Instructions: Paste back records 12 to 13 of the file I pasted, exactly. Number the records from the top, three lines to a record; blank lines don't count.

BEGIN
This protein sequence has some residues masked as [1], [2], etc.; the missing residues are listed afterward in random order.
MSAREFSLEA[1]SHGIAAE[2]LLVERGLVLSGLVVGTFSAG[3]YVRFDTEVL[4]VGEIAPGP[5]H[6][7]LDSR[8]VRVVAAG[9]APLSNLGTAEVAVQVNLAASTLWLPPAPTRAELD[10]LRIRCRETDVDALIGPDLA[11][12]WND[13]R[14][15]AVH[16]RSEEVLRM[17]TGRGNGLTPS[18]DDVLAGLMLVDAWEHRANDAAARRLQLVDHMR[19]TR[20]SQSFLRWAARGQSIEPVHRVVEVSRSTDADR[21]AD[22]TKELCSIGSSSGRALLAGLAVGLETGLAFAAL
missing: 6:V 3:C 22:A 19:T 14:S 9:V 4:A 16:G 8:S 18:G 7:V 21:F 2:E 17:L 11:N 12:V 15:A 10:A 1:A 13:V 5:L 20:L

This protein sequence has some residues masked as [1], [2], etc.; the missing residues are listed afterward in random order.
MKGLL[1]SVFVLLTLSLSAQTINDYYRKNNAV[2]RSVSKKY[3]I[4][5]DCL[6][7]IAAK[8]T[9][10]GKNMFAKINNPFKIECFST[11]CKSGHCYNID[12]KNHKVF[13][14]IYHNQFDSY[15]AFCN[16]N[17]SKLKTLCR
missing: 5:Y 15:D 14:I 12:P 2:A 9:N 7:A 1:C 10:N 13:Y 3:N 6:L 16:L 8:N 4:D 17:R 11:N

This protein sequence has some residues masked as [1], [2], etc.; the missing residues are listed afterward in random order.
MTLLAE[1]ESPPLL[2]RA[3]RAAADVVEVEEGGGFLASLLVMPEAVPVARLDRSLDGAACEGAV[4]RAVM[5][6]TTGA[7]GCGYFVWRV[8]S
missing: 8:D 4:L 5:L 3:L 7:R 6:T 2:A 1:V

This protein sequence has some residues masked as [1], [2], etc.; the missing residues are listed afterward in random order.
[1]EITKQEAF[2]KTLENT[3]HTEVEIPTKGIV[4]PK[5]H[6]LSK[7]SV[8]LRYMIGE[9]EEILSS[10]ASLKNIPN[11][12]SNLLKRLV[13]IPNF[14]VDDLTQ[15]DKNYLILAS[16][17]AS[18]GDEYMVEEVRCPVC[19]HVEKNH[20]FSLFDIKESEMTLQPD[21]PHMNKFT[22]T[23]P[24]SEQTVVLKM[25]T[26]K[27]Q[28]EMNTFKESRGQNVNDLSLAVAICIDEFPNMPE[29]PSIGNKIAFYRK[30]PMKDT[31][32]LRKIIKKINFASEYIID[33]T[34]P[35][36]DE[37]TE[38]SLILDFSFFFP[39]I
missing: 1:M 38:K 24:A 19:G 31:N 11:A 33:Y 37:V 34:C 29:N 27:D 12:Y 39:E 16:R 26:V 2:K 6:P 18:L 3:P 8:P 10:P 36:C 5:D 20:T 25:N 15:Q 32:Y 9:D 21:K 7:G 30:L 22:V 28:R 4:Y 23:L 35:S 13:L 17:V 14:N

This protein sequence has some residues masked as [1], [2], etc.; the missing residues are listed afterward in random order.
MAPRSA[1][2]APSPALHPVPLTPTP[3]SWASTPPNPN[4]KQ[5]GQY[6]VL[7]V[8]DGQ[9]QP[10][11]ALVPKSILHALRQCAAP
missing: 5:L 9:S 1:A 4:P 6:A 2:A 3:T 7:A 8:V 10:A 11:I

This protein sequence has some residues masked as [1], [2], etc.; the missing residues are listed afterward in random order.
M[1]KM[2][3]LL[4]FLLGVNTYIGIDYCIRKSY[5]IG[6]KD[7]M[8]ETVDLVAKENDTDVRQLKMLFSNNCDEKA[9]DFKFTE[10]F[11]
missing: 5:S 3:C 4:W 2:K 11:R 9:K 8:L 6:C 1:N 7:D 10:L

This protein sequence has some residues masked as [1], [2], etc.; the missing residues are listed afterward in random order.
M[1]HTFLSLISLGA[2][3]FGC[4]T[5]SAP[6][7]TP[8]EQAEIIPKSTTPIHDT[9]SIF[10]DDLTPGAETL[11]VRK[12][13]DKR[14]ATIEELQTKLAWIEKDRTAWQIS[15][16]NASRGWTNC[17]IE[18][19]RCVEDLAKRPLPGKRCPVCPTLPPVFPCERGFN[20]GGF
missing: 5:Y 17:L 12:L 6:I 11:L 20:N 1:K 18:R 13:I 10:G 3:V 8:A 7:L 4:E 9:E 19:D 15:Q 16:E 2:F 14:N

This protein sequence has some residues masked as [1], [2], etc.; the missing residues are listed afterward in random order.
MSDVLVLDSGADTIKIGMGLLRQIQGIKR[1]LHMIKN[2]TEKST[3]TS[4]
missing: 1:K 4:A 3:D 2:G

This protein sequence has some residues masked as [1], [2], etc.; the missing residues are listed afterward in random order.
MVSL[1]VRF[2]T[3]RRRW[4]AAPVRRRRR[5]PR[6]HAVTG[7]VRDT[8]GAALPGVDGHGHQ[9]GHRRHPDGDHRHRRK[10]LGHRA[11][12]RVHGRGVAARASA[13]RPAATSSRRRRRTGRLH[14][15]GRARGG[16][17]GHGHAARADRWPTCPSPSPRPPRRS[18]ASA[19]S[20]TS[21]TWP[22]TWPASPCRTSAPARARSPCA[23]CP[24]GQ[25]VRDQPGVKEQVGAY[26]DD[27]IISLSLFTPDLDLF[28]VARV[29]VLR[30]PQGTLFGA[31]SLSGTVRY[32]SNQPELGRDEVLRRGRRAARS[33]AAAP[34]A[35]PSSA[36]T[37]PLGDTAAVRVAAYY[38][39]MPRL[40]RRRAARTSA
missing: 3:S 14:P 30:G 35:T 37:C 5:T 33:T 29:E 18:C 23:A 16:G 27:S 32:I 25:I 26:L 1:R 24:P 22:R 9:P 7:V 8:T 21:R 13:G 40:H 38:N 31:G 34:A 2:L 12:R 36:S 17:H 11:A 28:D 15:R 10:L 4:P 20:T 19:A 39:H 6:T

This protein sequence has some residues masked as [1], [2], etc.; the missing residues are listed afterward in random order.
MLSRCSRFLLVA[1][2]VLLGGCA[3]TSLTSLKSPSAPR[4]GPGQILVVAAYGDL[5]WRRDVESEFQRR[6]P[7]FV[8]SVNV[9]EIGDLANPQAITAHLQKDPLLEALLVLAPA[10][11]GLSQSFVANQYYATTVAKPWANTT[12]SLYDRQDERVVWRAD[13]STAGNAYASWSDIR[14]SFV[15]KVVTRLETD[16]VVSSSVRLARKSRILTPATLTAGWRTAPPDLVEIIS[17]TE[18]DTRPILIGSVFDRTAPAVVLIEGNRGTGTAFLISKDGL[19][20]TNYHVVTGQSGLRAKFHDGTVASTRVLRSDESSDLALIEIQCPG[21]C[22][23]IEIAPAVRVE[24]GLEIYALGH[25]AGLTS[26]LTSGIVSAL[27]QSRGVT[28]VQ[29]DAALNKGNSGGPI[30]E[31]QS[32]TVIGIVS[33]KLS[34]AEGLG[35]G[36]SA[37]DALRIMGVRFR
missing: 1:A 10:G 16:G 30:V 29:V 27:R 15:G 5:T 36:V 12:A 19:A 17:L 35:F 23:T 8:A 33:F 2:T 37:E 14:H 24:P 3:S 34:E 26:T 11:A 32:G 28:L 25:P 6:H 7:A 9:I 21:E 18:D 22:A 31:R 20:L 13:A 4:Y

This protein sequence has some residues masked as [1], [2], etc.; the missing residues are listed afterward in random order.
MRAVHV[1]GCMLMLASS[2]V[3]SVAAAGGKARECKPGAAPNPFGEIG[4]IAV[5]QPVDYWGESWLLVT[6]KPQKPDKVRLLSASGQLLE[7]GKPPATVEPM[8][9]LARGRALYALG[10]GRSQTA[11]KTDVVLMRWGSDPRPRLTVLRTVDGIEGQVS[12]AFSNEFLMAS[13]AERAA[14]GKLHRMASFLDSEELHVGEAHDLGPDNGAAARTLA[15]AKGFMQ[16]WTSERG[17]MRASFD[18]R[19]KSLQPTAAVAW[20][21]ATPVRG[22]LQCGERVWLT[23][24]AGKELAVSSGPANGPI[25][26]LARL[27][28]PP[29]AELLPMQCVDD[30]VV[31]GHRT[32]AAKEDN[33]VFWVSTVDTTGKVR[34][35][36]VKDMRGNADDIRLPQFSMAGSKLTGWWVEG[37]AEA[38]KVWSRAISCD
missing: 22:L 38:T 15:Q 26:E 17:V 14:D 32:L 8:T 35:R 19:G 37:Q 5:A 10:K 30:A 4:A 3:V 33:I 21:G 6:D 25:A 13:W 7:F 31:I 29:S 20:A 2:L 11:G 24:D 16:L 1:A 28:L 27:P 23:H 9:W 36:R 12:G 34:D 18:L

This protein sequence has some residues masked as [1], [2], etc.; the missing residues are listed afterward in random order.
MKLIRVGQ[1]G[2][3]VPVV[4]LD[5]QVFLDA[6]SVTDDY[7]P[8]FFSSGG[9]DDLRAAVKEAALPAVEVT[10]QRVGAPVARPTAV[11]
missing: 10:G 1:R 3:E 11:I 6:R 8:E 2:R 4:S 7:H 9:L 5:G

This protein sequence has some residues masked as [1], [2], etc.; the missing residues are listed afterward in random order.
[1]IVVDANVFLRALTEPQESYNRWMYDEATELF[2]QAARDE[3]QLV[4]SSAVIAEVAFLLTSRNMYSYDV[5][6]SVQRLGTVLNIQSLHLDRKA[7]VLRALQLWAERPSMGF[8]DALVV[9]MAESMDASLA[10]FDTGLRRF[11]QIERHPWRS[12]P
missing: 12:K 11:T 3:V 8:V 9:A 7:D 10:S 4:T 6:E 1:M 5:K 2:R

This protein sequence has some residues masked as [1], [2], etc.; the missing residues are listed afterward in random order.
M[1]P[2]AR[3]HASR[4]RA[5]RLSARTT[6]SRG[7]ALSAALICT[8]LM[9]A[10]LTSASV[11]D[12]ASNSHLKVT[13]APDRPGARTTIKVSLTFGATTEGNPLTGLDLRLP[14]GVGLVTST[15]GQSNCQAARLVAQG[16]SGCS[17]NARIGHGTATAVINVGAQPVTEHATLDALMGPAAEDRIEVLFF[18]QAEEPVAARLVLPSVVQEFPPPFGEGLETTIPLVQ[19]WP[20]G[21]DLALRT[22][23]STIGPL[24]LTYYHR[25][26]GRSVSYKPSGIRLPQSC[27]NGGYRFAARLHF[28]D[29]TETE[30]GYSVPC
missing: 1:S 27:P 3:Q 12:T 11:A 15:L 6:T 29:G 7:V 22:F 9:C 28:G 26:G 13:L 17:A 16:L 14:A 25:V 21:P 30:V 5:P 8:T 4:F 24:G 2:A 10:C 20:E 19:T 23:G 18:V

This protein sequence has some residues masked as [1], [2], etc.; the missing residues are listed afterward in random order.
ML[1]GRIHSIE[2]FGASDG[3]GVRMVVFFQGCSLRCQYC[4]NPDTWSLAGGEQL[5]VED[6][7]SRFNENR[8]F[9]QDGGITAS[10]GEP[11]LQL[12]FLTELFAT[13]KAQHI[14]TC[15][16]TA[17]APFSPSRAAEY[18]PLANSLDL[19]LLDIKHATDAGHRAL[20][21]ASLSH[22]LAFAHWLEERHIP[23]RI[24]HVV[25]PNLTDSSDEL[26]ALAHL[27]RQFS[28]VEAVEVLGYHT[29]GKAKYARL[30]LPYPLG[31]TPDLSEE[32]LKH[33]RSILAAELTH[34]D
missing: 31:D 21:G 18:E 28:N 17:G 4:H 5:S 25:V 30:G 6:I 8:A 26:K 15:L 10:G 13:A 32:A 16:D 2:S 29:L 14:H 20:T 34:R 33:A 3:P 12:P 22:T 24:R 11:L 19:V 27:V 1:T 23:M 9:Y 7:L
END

This protein sequence has some residues masked as [1], [2], etc.; the missing residues are listed afterward in random order.
MKLIRVGQ[1]G[2][3]VPVV[4]LD[5]QVFLDA[6]SVTDDY[7]P[8]FFSSGG[9]DDLRAAVKEAALPAVEVT[10]QRVGAPVARPTAV[11]
missing: 10:G 1:R 3:E 11:I 6:R 8:E 2:R 4:S 7:H 9:L 5:G

This protein sequence has some residues masked as [1], [2], etc.; the missing residues are listed afterward in random order.
[1]IVVDANVFLRALTEPQESYNRWMYDEATELF[2]QAARDE[3]QLV[4]SSAVIAEVAFLLTSRNMYSYDV[5][6]SVQRLGTVLNIQSLHLDRKA[7]VLRALQLWAERPSMGF[8]DALVV[9]MAESMDASLA[10]FDTGLRRF[11]QIERHPWRS[12]P
missing: 12:K 11:T 3:V 8:V 9:A 7:D 10:S 4:T 6:E 1:M 5:K 2:R